Personal budgets must be overhauled to ensure older people, particularly those with dementia, can benefit from them, the Association of Directors of Adult Social Services said today.
With councils working to a government target of having all eligible service users on personal budgets by April 2013, Adass warned that the current system was not flexible enough to give older people choice and control over their care and said safeguarding concerns needed to be addressed.
“We’ve done well to get a third of service users using them but those people have tended to be younger adults as there tends to be resistance and anxiety about personal budgets among older people,” said Adass president Peter Hay.
“We don’t want to blow all the good work that has been done by pushing this system on them to meet the April 2013 target for 100% uptake of personal budgets.”
“It is self-evident that people with dementia need something else,” he added.
The organisation’s concerns are set out in The Case for Tomorrow, a discussion paper on the future of older people’s services that it released today. Specific issues cited include the transfer of risk from councils to older people receiving direct payments, particularly where they employ staff as personal assistants.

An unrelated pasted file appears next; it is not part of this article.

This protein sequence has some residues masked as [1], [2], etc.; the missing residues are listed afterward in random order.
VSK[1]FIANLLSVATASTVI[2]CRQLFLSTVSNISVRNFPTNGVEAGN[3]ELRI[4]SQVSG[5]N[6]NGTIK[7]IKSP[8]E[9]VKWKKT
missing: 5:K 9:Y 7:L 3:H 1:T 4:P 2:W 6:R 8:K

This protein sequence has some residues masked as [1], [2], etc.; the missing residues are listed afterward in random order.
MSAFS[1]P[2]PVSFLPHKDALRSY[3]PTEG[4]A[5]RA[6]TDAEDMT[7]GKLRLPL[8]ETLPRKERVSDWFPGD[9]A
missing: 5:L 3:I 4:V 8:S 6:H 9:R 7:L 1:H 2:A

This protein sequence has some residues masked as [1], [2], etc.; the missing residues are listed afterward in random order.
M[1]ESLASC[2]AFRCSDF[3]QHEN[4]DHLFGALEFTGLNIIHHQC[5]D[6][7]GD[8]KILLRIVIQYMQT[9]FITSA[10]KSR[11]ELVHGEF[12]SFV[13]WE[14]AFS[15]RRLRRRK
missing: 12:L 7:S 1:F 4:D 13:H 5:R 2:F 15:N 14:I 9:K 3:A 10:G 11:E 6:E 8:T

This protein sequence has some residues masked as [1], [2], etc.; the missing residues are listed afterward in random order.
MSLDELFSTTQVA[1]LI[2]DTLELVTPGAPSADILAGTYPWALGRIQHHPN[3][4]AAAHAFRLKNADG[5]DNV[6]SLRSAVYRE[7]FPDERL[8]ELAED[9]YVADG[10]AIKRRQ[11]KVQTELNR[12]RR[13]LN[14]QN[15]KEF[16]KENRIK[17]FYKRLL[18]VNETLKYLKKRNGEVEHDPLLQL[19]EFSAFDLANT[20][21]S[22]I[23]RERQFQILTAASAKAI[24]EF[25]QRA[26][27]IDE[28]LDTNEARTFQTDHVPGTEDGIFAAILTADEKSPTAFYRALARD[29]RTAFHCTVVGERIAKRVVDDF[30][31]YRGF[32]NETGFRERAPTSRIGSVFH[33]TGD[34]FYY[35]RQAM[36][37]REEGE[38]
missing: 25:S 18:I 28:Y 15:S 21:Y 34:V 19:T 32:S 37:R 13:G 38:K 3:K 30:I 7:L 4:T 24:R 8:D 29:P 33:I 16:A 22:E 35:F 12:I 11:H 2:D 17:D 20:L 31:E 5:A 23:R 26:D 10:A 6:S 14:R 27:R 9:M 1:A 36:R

In an accompanying paper on personal budgets, it warned that the challenges “cast doubt not only on the practicality of reaching the April 2013 timetable, but also on the wisdom of it”. It warned that the implementation of personal budgets were “being artificially driven by the timetable over and above ensuring that real choice and control is delivered”.
Adass called on the government to conduct a review of personal budget systems that would develop a more suitable approach for older service users, including recommended minimum standards for safeguarding.
The paper also sets out a number of other recommendations on how to address the challenges faced by older people’s services.
These include more examination of how to remove the barriers that prevent integrated commissioning by social care and health services, and a call for more government spending on social care.
It also suggests the creation of ring-fenced innovation funds that would encourage a shift away from acute care to more community-based provision. “A similar fund saw an explosion in mixed provision in community care – it was the game changer there and could be the game changer here,” said Hay.
Image: Rex Features
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